The following video explores just how damaging it can be for ‘regulators’ to ‘regulate’ things they have no personal stake in – like the pain and suffering of another human being.

Pain is a uniquely individual experience – no two people experience the same injury or ‘pain’ in exactly the same way.  The way our society deals with individuals who are in the process of experiencing pain is insulting and actively counter-productive.

OK – I may be off on a rant again – if you’d like, skip to the video.

But pain is something I know quite a bit about, having been on the receiving end of more and more intense pain than most of the people I know.  And medical personnel have uniquely failed to comprehend any of it…

For example:  when you tell medical personnel (mp) that you are experiencing pain, they will typically ask you:  “On a scale from 1 to 10 (or, 1-5 – or something similar), how bad is the pain?”

Excuse me, but a person who had never experienced more than a hangnail or a papercut will not be using the same scale as someone who had suffered sufficient level of pain so as to loose consciousness from the pain alone.  So, that question is irrelevant at best, downright harmful in reality.

Yet that is the starting point for our medical ‘science’….

While I am ranting – I have two children.  As such, I have been through labour twice.  The first time, I had an epidural; the second time there was a danger of an emergency C-section, so I got what is called a ‘saddle-block‘. ( Both are a form of pain relief – one through delivering an analgesic to the spine, so that everything below is numbed, the other blocks the neural transmissions of pain below the solar plexus so that an emergency surgery can be performed without being felt – or so it had been explained to me.  Different methods, different medications – one is a continuous dose, the other is one-time-lasts-for-few-hours type thing.)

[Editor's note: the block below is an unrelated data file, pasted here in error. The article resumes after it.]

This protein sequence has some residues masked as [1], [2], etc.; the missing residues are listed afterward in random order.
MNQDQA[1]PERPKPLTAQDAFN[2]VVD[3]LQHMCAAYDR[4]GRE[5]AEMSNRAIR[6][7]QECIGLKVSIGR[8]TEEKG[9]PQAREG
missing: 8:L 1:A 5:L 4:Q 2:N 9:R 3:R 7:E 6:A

In both cases, I was able to tell the mp exactly what stage I was in, and was not believed because, according to them, I had no way to feel things through the procedure,.  Both times I was right – of course, or I would not be writing about it here.  Especially the second delivery was surprising to the mps:  I had only just entered labour when the baby went into distress and I got wheeled into the operating room where they were already scrubbing for the emergency C-section.  Well, as the panic took over my body, it went into ‘hyper mode’ and even before they secured the gurney, I was ready to deliver.  They did not believe me.  I insisted they check.  The baby came….and it was faster than had they done the C-section!

They stood around shaking their heads, wondering how I could possibly have felt it?  But, I did…..  (Mind you, the process was so fast, I dislocated a hip in the process, but that is a small price to pay for preventing oxygen deprivation to my baby!)

Why am I ranting on about this?

Simply to demonstrate that pain is not perceived the same way by different people.  Even things as well known and understood such as local anaesthesia will be perceived by some people differently than most.

Even the same ‘thing’ – like childbirth – can differ:  not just from woman to woman, but from delivery to delivery.  My sister-in-law has 4 children – and says that the pain she experienced during her 4th delivery was much stronger and very, very different from the pain she experienced with her first 3 children.  So, even if mps ask about a pain scale where 0 is no pain and 5 is childbirth pain – guess what, there is no common top to the scale!

So, if even well understood meds like local anaesthesia are not accurately known by our medical people, how about a new and quickly evolving field, such as chronic pain management?!?!?

And what happens when regulators try to get their proverbial two cents in?

What happens when politics tries to inject itself into the cutting edge of medical research?

Here is one such story: